AbstractThis study investigates the role of air–sea interaction in the 30–60-day boreal summer intraseasonal oscillation (BSISO) over the western North Pacific with daily outgoing longwave radiation (OLR), CFSR, and OAFlux datasets for 1985–2009. The BSISO events are identified with the first principal component of 30–60-day bandpass filtered OLR anomalies. Composite analysis of these events reveals that during the northward migration of BSISO, the convection can interact with underlying sea surface temperature (SST). A near-quadrature phase relationship exists between the convection and SST anomalies. An active (a suppressed) convection tends to induce a cold (warm) underlying SST anomaly by reducing (increasing) downward solar radiation but a warm SST anomaly in its northern (southern) portion by reducing near-surface wind and upward latent and sensible heat fluxes, resulting in a 10-day delayed maximized warm SST anomaly ahead of the active convection. In turn, this warm SST anomaly tends to increase upward surface sensible and latent heat fluxes via amplifying sea–air temperature and humidity differences. This oceanic feedback acts to heat, moisten, and destabilize the low-level atmosphere, favoring the trigger of shallow convection, which can further develop into deep convection. The maximum warm SST anomaly lies in the southern (northern) portion of the convectively suppressed (enhanced) area, which weakens the anomalous descending motion in the southern portion of convectively suppressed area and preconditions the boundary layer to promote convection development in the northern portion of convectively enhanced area. Such a spatial and temporal phase relationship between the convection and SST anomalies suggest that air–sea interaction can play a delayed negative feedback role in the BSISO cycle and provide an alternative mechanism responsible for its northward propagation.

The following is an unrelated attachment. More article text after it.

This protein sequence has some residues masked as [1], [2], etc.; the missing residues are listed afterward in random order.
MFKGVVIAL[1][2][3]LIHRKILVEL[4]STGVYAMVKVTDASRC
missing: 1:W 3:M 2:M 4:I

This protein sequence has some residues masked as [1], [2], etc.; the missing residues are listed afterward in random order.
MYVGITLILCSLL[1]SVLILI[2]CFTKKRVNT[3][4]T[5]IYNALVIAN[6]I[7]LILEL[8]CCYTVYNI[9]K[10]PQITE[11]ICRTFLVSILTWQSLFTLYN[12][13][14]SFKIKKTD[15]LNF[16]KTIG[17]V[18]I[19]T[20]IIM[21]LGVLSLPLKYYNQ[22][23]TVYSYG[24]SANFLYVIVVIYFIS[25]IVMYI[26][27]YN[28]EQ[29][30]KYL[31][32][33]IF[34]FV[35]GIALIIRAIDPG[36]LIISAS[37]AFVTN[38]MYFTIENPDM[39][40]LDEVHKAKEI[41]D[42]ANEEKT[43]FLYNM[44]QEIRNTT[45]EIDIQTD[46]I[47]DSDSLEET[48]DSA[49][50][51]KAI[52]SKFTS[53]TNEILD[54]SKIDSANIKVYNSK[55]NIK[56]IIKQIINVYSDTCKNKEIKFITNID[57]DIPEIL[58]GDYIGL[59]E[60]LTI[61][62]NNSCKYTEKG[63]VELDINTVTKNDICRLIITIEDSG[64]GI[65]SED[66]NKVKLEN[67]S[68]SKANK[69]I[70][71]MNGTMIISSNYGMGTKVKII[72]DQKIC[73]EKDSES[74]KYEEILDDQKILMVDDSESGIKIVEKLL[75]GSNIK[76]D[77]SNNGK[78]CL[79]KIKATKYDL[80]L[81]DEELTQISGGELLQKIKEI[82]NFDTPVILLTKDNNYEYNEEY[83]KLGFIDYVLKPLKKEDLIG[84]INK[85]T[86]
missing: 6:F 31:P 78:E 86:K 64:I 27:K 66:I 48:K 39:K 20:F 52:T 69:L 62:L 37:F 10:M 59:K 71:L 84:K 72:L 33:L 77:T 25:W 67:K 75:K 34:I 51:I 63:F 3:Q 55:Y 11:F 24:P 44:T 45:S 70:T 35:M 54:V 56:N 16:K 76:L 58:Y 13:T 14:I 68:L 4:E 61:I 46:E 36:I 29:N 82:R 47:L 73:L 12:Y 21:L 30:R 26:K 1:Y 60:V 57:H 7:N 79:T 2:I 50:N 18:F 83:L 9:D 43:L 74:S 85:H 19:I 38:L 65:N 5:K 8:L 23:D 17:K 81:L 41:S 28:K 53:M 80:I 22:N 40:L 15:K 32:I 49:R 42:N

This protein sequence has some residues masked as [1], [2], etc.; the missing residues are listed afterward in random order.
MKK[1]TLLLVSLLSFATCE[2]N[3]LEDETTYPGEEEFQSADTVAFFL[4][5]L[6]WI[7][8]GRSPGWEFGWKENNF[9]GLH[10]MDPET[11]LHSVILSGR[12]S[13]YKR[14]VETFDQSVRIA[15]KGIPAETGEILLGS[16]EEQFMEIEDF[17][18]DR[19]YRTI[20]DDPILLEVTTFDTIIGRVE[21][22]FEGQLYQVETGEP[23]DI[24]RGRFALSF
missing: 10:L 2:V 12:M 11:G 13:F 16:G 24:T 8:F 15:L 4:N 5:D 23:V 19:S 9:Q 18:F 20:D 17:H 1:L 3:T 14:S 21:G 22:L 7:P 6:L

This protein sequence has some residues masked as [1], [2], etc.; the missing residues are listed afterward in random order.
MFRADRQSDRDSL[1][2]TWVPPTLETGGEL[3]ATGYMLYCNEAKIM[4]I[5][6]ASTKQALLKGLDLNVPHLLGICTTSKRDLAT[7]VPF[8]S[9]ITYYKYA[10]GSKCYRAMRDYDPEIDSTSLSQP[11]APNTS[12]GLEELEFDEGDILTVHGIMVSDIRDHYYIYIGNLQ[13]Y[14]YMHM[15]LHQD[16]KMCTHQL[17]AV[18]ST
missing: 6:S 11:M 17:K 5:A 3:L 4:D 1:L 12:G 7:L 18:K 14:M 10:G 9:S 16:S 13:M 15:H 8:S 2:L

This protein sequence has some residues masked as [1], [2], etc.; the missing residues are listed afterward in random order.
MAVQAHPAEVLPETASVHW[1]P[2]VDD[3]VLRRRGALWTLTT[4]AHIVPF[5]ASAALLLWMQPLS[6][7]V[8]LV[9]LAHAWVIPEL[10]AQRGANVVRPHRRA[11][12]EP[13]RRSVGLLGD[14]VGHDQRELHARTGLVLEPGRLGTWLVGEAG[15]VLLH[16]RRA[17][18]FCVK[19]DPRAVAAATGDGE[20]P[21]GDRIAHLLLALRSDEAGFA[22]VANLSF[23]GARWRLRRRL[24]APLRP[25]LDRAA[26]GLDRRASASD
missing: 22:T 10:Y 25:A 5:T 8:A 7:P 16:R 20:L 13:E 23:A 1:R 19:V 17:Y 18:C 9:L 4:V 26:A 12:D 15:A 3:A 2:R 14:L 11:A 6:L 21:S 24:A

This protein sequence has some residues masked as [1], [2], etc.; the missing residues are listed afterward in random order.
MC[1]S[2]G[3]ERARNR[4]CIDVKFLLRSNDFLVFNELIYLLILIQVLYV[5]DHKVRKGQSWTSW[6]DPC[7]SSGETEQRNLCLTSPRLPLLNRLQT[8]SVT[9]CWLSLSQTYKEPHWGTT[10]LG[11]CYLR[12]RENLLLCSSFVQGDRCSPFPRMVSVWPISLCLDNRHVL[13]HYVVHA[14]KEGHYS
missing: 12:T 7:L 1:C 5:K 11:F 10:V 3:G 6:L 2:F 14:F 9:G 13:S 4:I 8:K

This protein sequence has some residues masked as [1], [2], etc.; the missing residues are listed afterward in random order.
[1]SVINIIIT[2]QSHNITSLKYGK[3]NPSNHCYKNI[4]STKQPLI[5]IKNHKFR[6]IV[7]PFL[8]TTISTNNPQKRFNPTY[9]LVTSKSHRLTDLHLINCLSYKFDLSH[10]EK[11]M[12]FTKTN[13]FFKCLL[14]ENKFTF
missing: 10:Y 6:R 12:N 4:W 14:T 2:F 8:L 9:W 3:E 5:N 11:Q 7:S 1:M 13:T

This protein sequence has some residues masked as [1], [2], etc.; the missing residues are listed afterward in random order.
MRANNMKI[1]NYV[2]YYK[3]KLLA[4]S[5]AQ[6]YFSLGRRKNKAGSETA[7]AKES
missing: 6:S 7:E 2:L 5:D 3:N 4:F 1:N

Journal of Climate – American Meteorological Society
Published: Feb 23, 2018
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